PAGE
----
Rain, rain go away — it’s time to go fish today.
Despite the monsoon that covered up our local waters for nearly a week, fishers are still managing to find a good bite.
Fishing the flats for spotted seatrout is still a good bet. Most catches are falling between 12-14 inches, which although just below the legal size limit of 15 inches, still provides good action on the water. Mixed in with the trout bite are a whole assortment of other species — Spanish mackerel, bluefish, jack crevalle and ladyfish.
Fishing reefs and wrecks in Tampa Bay and the Gulf of Mexico is still proving productive for mangrove snapper. Small live shiners on a knocker rig are working most of the time. When the snapper get “weird” you can free-line baits or even pieces of bait back to the fish to get a bite.
On my excursions with Southernaire Fishing Charters we’re doing the snapper thing. I like chumming the snapper with fresh dead shiners. Once the snapper are schooled up and happy feeding in the chum, I like to free-line baits into the fish. For rigging, I’m using about 10 feet of 15-pound fluorocarbon for a leader. The addition of a No. 4 hook completes the rig. A lot of times I’m using just a 1/2 piece of bait and burying the hook in it so the snapper don’t shy away.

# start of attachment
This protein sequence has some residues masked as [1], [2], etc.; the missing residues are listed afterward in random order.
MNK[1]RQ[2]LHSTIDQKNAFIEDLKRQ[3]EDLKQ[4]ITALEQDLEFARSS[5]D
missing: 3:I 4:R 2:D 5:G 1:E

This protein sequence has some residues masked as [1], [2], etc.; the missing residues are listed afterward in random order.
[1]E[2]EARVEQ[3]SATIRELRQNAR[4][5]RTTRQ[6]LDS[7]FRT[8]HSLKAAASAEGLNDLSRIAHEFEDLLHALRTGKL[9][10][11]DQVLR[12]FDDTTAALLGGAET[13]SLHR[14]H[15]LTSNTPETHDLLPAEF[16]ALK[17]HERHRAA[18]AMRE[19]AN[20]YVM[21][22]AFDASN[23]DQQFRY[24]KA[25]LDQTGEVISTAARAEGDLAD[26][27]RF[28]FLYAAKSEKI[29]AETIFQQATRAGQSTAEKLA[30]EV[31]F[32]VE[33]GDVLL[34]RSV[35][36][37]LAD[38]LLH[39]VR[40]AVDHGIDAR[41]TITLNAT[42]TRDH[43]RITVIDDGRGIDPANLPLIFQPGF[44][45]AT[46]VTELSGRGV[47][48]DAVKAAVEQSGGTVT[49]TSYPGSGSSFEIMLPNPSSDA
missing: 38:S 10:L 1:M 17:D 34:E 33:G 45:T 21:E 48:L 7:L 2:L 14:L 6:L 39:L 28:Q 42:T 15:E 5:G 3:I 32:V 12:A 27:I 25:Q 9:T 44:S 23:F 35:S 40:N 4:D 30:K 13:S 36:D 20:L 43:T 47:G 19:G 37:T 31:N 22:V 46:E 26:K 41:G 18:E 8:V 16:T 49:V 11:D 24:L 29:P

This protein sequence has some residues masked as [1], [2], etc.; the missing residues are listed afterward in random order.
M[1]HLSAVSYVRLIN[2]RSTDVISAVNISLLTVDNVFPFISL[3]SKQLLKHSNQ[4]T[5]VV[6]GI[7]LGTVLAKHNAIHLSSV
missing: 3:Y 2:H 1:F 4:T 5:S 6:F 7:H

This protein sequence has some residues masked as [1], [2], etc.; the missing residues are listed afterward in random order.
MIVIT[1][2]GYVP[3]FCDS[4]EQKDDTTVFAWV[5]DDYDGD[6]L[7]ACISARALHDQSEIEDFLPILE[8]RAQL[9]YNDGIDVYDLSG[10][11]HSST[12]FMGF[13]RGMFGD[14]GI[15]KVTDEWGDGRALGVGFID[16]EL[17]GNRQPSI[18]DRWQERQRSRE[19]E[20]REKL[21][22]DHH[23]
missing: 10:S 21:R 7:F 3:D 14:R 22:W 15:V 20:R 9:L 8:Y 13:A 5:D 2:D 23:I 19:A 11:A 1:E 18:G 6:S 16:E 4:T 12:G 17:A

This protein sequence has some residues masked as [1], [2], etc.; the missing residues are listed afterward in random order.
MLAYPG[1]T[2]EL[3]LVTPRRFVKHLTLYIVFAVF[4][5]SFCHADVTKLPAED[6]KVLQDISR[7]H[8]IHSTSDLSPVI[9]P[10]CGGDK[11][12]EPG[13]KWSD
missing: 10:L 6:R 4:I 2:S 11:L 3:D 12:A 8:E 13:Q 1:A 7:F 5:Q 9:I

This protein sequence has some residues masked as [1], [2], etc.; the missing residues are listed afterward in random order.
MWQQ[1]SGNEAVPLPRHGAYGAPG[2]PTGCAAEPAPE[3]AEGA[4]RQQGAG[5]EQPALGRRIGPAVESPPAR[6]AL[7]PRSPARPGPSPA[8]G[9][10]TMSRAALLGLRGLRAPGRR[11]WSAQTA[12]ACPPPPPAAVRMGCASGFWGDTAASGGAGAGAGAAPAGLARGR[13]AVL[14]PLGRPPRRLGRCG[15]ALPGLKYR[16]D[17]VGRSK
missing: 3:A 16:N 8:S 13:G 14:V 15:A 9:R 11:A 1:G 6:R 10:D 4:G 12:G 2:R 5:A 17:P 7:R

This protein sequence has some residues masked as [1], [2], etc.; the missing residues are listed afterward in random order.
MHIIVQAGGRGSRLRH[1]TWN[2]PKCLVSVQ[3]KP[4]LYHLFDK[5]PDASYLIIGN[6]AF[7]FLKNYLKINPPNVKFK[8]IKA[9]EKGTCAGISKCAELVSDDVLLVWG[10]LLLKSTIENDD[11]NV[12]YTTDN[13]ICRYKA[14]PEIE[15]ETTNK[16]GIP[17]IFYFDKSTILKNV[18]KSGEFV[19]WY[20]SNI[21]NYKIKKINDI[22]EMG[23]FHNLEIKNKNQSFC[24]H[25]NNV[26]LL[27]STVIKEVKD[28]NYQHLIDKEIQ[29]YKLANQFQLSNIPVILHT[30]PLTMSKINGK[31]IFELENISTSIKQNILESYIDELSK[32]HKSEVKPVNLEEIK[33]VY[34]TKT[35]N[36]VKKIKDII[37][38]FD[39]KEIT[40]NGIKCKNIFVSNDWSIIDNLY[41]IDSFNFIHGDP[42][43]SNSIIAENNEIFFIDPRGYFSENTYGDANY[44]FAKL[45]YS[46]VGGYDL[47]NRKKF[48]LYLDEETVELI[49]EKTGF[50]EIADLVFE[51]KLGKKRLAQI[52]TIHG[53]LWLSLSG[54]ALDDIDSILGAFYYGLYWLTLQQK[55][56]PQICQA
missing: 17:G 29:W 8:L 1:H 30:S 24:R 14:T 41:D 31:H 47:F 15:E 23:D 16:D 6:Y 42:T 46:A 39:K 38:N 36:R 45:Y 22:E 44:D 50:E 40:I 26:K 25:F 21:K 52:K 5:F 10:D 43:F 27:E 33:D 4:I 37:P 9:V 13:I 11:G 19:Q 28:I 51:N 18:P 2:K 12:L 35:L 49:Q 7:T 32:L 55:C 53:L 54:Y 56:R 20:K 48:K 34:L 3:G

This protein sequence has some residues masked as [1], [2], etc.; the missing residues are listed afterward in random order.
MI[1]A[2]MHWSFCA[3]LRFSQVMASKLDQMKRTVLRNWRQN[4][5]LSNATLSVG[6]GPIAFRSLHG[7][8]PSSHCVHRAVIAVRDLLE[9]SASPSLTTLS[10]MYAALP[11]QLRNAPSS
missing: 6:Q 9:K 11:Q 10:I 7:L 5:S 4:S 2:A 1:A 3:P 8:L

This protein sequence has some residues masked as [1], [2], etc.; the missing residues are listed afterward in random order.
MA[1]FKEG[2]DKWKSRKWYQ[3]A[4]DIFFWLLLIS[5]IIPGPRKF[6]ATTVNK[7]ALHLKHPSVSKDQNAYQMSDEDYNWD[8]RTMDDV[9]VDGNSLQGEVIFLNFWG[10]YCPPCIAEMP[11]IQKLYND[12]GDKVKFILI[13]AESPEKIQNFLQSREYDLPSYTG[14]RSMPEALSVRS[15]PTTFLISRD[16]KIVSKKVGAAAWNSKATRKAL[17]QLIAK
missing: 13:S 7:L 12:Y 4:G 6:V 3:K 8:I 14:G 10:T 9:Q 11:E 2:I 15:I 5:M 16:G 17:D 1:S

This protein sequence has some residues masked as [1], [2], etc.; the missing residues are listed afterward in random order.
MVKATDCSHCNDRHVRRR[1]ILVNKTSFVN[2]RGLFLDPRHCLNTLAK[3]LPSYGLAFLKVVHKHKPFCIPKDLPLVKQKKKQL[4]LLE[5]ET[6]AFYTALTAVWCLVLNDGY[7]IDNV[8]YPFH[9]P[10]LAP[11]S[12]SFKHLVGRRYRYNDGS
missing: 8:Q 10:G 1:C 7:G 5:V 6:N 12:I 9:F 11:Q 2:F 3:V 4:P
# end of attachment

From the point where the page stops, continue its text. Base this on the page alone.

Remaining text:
This method is resulting in limits of snapper for my clients. Most catches are 12-15 inches. While targeting snapper, we are getting cut off by many mackerel, but catching a few due to the small hooks and light leader.
On the flats I’m finding seatrout quite accommodating. Free-lined live shiners are quickly being eaten by hungry trout that are taking up residence over the deep grass flats of Tampa Bay. A lot of the trout are just below slot-size but with determination anglers are catching their limit of keeper fish.